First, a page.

I saw Breen Combes and Yanowsky in three performances, and they were nothing short of fabulous, Breen Combes (whom Alastair Macaulay in his New York Times review Tuesday called “remarkable) combining power and vulnerability in the creamy phrasing of her penché arabesques and her developpés and her unicorn steps, making Farrell’s hand-to-the-head Raymonda gesture pellucid and threading it through the entire piece, Yanowsky pursuing her the way you wish every Siegfried would pursue Odette. When at the end of the Andante he kissed her hand, she looked surprised at his chivalry. More autumnal and elegiac, Larissa Ponomarenko suffered only by comparison, and by having the more formal Roman Rykine as a partner.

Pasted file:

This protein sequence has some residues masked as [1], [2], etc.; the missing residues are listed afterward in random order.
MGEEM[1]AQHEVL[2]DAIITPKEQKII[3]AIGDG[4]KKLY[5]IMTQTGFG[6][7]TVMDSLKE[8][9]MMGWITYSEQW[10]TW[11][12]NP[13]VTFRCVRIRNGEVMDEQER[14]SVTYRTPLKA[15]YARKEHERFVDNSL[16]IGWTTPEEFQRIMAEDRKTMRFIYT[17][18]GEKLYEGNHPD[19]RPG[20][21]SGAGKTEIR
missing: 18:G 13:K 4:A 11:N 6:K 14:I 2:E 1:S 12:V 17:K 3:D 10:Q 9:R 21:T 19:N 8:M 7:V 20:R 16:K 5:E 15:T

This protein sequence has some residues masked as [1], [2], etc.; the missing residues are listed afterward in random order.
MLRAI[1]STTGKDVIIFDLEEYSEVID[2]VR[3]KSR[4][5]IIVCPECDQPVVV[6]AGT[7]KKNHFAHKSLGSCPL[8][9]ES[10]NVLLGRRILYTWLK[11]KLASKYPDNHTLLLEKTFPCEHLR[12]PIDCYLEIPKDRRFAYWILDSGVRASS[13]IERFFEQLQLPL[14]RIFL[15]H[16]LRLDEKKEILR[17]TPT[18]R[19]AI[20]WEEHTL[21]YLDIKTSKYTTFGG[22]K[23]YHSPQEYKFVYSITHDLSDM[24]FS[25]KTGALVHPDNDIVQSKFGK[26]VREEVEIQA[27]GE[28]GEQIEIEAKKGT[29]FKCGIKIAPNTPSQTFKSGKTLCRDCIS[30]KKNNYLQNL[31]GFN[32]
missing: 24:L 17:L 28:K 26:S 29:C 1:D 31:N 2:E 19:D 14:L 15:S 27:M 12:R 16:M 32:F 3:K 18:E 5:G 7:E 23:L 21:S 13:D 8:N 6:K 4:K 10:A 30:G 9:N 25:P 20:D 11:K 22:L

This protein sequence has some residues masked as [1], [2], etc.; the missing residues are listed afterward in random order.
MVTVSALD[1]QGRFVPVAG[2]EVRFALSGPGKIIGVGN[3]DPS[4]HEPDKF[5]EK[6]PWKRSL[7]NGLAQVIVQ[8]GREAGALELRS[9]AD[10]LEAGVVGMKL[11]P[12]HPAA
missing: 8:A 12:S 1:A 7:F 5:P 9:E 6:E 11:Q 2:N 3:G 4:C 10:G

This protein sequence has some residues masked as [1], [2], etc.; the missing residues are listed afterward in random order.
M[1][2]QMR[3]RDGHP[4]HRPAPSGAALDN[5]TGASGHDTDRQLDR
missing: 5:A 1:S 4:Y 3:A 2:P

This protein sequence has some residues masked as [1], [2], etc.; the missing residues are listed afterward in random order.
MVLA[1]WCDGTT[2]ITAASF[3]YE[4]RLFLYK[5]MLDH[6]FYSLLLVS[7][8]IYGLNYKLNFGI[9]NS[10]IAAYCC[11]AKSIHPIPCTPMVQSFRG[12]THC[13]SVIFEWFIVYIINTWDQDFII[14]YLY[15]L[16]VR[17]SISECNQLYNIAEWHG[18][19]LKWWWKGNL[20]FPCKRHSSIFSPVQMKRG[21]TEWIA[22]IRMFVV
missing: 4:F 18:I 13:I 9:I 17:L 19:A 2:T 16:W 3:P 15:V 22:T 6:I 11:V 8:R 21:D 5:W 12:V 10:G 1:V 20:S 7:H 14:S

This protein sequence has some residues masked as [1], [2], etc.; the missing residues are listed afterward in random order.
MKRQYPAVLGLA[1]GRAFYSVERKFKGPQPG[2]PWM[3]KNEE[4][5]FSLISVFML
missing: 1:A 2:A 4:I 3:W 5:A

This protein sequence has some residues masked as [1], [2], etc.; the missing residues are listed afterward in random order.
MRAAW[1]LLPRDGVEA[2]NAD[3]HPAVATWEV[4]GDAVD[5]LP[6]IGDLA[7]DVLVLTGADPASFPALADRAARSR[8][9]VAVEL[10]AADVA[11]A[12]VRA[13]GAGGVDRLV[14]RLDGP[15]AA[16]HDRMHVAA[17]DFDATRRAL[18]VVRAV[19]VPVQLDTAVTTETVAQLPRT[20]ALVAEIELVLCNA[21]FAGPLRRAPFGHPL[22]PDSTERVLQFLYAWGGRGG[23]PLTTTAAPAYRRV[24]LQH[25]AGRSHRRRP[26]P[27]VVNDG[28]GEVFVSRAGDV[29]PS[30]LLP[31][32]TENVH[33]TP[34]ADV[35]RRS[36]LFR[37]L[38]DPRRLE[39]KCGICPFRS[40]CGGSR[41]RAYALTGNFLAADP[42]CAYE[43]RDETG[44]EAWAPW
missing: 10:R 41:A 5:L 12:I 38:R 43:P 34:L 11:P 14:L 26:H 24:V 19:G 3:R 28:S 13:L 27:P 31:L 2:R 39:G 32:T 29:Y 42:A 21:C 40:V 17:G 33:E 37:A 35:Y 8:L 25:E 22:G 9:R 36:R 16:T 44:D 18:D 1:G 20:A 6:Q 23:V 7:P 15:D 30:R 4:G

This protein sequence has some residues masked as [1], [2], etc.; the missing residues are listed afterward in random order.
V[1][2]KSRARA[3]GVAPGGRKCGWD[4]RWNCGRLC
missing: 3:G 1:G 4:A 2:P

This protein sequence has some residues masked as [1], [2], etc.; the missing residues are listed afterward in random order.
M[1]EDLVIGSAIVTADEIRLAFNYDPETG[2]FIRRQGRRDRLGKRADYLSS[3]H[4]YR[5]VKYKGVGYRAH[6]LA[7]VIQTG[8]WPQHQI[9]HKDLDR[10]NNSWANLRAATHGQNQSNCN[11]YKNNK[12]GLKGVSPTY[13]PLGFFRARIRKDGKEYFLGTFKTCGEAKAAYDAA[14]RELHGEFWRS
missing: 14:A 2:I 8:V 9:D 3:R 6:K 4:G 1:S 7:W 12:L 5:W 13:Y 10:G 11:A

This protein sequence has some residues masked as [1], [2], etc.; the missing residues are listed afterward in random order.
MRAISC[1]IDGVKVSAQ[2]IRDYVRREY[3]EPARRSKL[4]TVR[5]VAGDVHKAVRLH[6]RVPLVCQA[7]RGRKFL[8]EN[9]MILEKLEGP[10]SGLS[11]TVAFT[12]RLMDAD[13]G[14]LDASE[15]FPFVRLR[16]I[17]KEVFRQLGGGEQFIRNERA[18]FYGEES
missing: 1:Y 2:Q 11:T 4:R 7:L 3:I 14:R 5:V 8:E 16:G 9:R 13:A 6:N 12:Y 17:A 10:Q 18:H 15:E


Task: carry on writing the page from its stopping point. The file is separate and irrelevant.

The finale is an actual polonaise, a promenade for 16 couples. The orchestra emerges from Tchaikovsky’s fugue into a glorious apotheosis (the transition not as easy as McPhee makes it sound) and then explodes into the exuberant coda, and the company responds with crackling ensemble, the lead lady cancan-kicking us back to Rubies (Breen Combes looked ready to doRubies right there and then), everyone else setting off dance-history fireworks. At the end of Diamonds, you half-expect the lady to complete the cycle by running out, back to the lake and the forest, and the man to run after her, but no. Farrell had yet to leave the building.
, Entertainment, Pyotr Ilyich Tchaikovsky, Edward Villella, More